Astaire, who played to a single-digit handicap, strikes five mid-irons and six drivers in the scene. It was said that when the balls were collected after the take all the shots were concentrated in two distinct landing areas with very little dispersion. Astaire was wildly considered a style icon on and off the course in his day and will always be remembered as one of the game's most fashionable fans.

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Impact: Jack Nicklaus, 1986 and the Masters that will live forever

By Alex Holmes

Countdown to Augusta - Each Friday through the Masters we take a look back at impactful images from the tournament's storied history.

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"At that point in my career, I wasn't having much success. I didn't expect to win, the press didn't expect me to win, the players didn't expect me to win. But my talents were still there, my skills. It was a question of whether I could corral them, keep them in my head, keep myself organized and under control. That was the issue. As I got closer and closer as the round went on, it became more difficult. I did it, and that's what I'm most proud of." —Jack Nicklaus


The Golden Bear's inspiring charge at the 1986 Masters got interesting with a flushed 4-iron and a 12-foot eagle putt on the 15th green. He stood on the 16th tee two strokes behind Seve Ballesteros, playing a hole behind him.

Contemplating a hard 6-iron or a soft 5-iron, Nicklaus played a three-quarters 5-iron, high, to the traditional Sunday pin at the back left edge of the 16th green.

Jackie Nicklaus Jr., his son and caddie, noted as he watched the tee shot: "Be right." Jack bent down to pick up his tee and replied quietly, "It is." His tee shot on 16 checked three feet past the flag.

After making birdie, Nicklaus then rolled in an 18-footer for birdie on 17 and two-putted for par on 18 to take a one-stroke lead into the clubhouse. His Sunday 65 would ultimately secure his 18th major victory and his sixth green jacket.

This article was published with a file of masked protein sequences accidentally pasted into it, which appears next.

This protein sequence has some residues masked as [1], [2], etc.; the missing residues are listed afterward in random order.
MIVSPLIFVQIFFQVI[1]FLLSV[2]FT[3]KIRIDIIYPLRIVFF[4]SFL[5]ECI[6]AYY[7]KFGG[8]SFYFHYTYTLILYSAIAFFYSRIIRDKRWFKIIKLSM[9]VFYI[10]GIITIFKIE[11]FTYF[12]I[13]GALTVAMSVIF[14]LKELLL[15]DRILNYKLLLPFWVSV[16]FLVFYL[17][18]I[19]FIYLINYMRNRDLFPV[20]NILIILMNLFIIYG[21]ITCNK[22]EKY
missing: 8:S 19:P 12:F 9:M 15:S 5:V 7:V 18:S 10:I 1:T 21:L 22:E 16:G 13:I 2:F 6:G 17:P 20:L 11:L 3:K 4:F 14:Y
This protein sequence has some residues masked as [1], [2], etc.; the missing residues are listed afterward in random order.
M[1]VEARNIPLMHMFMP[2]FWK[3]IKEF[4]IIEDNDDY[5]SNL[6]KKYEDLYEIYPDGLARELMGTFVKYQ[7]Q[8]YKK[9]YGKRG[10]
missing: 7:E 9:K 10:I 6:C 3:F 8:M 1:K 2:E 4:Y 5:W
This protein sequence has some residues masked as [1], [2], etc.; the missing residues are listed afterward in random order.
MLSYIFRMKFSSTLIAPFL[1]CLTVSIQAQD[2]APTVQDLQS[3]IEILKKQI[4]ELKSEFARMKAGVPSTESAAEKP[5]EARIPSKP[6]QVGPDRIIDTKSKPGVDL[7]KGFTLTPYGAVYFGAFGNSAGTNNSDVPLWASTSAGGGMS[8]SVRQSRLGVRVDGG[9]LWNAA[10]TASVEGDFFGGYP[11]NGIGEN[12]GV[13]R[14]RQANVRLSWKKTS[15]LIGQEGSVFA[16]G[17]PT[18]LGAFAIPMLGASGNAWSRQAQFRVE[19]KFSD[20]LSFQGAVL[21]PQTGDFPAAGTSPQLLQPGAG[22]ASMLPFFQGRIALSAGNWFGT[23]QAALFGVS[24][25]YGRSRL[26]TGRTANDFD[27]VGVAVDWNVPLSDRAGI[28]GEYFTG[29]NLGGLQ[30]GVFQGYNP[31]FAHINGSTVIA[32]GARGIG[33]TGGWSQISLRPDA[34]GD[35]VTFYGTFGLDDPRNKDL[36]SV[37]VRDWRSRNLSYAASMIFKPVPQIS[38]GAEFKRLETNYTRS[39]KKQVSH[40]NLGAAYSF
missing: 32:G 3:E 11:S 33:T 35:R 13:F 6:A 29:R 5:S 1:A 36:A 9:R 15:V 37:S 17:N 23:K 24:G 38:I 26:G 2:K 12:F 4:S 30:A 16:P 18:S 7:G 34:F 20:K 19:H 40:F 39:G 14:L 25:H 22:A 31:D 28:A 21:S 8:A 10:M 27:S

Photo: Getty Images (1986)
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Impact: He wore plus fours, but he'll be remembered for his 2

By Alex Holmes

Countdown to Augusta - Each Friday from now through the Masters we take a look back at impactful images from the tournament's storied history.

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"The more I practice, the luckier I get." -- Gene Sarazen

It's April 1935, and Gene Sarazen is playing in a nascent invitational tournament at Augusta National Golf Club. He stands in the middle of the fairway on the par-5 15th hole in the final round. Craig Wood had just tapped in for birdie on 18, and Sarazen is now three strokes back. Stuck between clubs, he pulls his turf rider 4-wood, makes a pure pass and watches as the ball carries the pond guarding the green and into the hole for a double-eagle 2. He follows the miraculous shot with three solid pars, then bests Wood in a 36-hole playoff the following day.

Sarazen's swing on the 15th became known as the "shot heard 'round the world" and helped provide the moment to turn the Augusta National Invitation Tournament into the Masters.

Photo: Getty Images (1936)
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Impact: Don't mess with this Texan ... at least when he plays in San Antonio

By Alex Holmes